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A new court date, another blow for fairness in Fantino case

CHRISTIE BLATCHFORD

Published on Saturday, Jan. 16, 2010

In a bizarre new version of "hurry up and wait," the Ontario Attorney-General's Department urgently rushed ahead of schedule the private criminal complaint of activist Gary McHale against OPP Commissioner Julian Fantino only to do absolutely nothing with it.

On Tuesday, the ministry issued a news advisory that "the Crown is taking steps" to bring the matter forward almost three weeks earlier than Feb. 3, the date it was slated to be back in Ontario Court.

But yesterday, the new date, Milan Rupic of the ministry's Crown law office offered no explanation for the move - and in fact, at one point, when Mr. McHale was asking for an extension, actually told Justice of the Peace Dan MacDonald that "the date fixed by the summons cannot be changed."

The absurd exercise lends credence to speculation that the AG was planning to stay the charge against the OPP boss yesterday, but was outfoxed by Mr. McHale, who complained in writing last Wednesday that the earlier date wouldn't allow him to prepare properly or present his evidence to the Crown.

To stay a charge in the face of such a reasonable request might have doomed the Crown on appeal and certainly would have made it look as though the fix was in.

Mr. McHale remains convinced that the fix is in - hard to argue with him - but that by agreeing to revert to the Feb. 3 date, the optics on the government's machinations may be slightly better.

Neither Mr. Fantino, who is on holiday, nor a lawyer representing him, appeared in court yesterday.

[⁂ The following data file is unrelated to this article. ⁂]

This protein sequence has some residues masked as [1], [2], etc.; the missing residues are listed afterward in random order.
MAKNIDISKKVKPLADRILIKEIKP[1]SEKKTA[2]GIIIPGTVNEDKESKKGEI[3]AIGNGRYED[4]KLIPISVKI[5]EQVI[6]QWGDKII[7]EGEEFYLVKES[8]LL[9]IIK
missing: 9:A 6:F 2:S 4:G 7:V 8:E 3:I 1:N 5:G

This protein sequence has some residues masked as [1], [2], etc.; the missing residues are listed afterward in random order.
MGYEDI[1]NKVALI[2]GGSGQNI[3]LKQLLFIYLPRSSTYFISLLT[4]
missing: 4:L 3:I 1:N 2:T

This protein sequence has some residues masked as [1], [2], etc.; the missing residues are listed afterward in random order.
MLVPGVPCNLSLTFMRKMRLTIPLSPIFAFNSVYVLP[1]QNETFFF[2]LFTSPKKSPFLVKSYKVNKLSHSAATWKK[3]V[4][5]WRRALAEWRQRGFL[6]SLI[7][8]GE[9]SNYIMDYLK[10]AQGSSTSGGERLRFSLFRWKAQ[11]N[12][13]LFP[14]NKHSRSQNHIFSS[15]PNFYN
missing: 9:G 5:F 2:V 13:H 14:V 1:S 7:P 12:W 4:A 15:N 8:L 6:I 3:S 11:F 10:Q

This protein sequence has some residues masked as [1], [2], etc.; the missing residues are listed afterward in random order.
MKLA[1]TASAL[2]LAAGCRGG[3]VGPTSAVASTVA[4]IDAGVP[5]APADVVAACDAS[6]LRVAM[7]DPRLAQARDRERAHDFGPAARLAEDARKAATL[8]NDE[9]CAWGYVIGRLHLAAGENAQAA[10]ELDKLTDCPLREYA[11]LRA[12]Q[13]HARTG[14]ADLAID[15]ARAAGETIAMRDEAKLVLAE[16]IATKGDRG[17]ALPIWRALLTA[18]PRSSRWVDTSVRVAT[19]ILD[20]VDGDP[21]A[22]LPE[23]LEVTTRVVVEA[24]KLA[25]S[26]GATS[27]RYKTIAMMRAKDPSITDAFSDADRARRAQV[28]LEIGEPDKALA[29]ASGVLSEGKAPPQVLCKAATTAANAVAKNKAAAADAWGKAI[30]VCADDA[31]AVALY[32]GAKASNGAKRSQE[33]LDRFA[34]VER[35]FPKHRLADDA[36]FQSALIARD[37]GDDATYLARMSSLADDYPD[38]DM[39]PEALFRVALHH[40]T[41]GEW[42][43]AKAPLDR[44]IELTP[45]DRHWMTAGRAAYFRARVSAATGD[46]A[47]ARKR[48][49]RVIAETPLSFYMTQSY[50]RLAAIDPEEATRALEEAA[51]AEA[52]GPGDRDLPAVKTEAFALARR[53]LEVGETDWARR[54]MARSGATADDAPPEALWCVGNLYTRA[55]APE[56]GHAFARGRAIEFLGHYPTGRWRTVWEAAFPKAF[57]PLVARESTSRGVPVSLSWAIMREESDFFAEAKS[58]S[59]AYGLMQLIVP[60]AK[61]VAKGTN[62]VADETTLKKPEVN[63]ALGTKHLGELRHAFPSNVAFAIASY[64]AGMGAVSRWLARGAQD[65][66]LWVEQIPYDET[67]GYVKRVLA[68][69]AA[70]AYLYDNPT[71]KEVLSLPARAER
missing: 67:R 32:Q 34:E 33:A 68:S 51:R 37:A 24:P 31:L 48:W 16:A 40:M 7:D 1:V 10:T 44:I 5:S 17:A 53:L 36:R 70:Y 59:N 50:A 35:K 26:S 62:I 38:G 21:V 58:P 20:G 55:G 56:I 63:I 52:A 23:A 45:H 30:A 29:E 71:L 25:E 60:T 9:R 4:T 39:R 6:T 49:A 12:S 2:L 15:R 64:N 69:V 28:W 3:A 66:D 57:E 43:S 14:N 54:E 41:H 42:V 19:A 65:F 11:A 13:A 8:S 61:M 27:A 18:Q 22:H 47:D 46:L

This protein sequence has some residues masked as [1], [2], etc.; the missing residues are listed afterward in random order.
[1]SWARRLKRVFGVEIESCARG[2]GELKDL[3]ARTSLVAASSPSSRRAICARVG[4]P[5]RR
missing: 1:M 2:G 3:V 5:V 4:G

But then, as Mr. Rupic announced to JP MacDonald, the commissioner didn't have to be present because, although a summons has been issued against him, "it has not been served" upon him.

I asked ministry spokesman Brendan Crawley if perhaps the Crown was having difficulty locating Mr. Fantino. Mr. Crawley replied simply that York Regional Police, the force in the jurisdiction where the commissioner lives, has the responsibility for serving him.

Mr. McHale, 47, is an activist against two-tiered policing in Caledonia, the small Southwestern Ontario town just west of Cayuga that was made notorious after natives from the Six Nations reserve seized a housing development called Douglas Creek Estate in February, 2006.

The occupation, which continues to this day, turned violent on April 20 that year when the OPP raided the property but were driven off by as many as 1,000 protesters.

Only rarely have the OPP returned to the site, as various officers have testified in some of the myriad court actions that have sprung out of the occupation.

If Mr. McHale is hardly alone in criticizing the government and the OPP for its handling of the occupation - even during periods of egregious lawlessness, the official view was that immediate arrests of native suspects might spark further violence and other protests - he is probably the most irritating thorn in the commissioner's side.